Welcome to our guest blogger, Sr. Maureen Sullivan, OP. The following article is an excerpt from a presentation she will be giving at the Los Angeles Religious Education Congress on February 28, 2016.
THE HUMAN SEARCH FOR MEANING
We humans are incredibly unique…on so many levels. One very important element of our unique nature is our desire to understand, our need for meaning. We want things to make sense. We are the only species who are capable of asking the question: “Why?” Other species act out of instinct. They do not ask “why”, they just “do.”
As we reflect on this Year of Mercy, the natural focus is, of course, on God, the unconditional Lover, the source of boundless mercy. But in our reflections, we also turn to the recipients of that love and mercy…the restless humans who are so very aware of their wounded natures, their frequent failings, and their need for the One who created them. This need is expressed in so many ways. We find evidence of it all around us – in prayers, in literature, in art and in music. There is Francis Thompson’s moving poem The Hound of Heaven. It tells the story of one man’s struggle to do without God in his life, to ignore that inherent need we have for something More, and the devastating effect that choice has on his life. Or we examine Bernini’s magnificent sculpture of the Ecstasy of Saint Teresa. One cannot look at that piece of art and not be moved to the realm of the Holy. Many songs demonstrate the human need for God, for something more, for life to have meaning. One such song is Need You Now, sung by Plumb. It is a powerful acknowledgement of what this Year of Mercy is all about and I believe all of us would identify with the song.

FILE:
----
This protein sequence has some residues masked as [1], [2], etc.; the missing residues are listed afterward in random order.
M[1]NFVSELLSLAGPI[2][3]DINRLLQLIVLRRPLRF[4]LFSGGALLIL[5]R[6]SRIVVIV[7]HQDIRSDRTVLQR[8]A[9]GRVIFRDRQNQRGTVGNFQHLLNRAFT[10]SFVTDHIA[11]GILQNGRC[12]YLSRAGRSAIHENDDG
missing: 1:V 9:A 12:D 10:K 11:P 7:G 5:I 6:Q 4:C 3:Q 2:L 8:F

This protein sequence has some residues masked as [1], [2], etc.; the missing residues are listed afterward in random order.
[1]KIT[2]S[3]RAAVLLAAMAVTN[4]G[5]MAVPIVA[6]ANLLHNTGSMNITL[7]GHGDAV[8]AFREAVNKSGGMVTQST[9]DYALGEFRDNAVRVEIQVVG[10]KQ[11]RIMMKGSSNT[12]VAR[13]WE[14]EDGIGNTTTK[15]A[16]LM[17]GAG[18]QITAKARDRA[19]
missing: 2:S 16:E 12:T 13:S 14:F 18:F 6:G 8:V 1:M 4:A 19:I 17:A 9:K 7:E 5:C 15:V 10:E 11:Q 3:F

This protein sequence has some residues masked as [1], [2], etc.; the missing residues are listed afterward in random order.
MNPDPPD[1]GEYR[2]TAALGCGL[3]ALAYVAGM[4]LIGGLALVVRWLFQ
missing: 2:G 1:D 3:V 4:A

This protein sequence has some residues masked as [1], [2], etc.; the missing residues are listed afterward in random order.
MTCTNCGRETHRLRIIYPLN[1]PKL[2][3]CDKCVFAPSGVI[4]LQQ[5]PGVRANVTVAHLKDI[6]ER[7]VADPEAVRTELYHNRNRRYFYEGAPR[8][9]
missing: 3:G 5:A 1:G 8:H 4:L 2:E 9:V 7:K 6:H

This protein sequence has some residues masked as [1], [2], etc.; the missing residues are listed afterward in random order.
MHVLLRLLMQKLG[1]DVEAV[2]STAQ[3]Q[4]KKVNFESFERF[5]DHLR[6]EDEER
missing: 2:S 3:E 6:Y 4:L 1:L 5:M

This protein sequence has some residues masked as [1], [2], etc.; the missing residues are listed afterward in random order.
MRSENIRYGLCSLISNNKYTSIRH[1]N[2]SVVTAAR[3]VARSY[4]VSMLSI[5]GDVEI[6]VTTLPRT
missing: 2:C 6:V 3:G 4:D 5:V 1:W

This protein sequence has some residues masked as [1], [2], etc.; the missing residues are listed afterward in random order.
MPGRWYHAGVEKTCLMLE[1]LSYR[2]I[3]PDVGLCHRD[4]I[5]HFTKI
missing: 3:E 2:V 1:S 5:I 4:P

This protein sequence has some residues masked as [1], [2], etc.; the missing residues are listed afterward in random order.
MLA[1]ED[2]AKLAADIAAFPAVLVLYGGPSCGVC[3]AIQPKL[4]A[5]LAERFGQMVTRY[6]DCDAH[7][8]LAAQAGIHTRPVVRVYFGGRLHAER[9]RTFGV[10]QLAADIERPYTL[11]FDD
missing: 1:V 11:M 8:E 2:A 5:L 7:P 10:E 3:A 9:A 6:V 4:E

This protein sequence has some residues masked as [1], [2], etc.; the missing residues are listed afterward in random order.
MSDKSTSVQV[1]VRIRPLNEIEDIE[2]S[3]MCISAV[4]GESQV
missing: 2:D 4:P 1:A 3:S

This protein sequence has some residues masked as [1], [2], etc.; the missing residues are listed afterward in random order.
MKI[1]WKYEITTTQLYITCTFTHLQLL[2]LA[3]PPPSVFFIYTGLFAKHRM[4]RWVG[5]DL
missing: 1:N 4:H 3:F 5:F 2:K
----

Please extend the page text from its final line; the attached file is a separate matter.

As we read the many comments by Pope Francis on the situation of all of humanity, it is clear that Francis has an intimate relationship – not only with God, the source of mercy - but also with the reality experienced by the recipients of God’s grace and love. The lyrics of the song claims: “Everybody’s got a wound to be healed…I want to believe there’s meaning here. I’m trying to hear that still small voice, trying to hear above the noise…” And, Pope Francis’ response to these words? He says to us: “Jesus’ attitude is striking: we do not hear the words of scorn, we do not hear the words of condemnation, but only the words of love, of mercy, which are an invitation to conversation. He understands us. He waits for us. He does not tire of forgiving.” We have been invited to converse with God and the human desire for meaning prepares us for this conversation with the Sacred.
To find out more about Sr. Maureen Sullivan’s presentation at the LA Congress, visit www.RECongress.org. If you are attending this year’s congress, come by the Sadlier booth #324 to meet Sr. Maureen in person!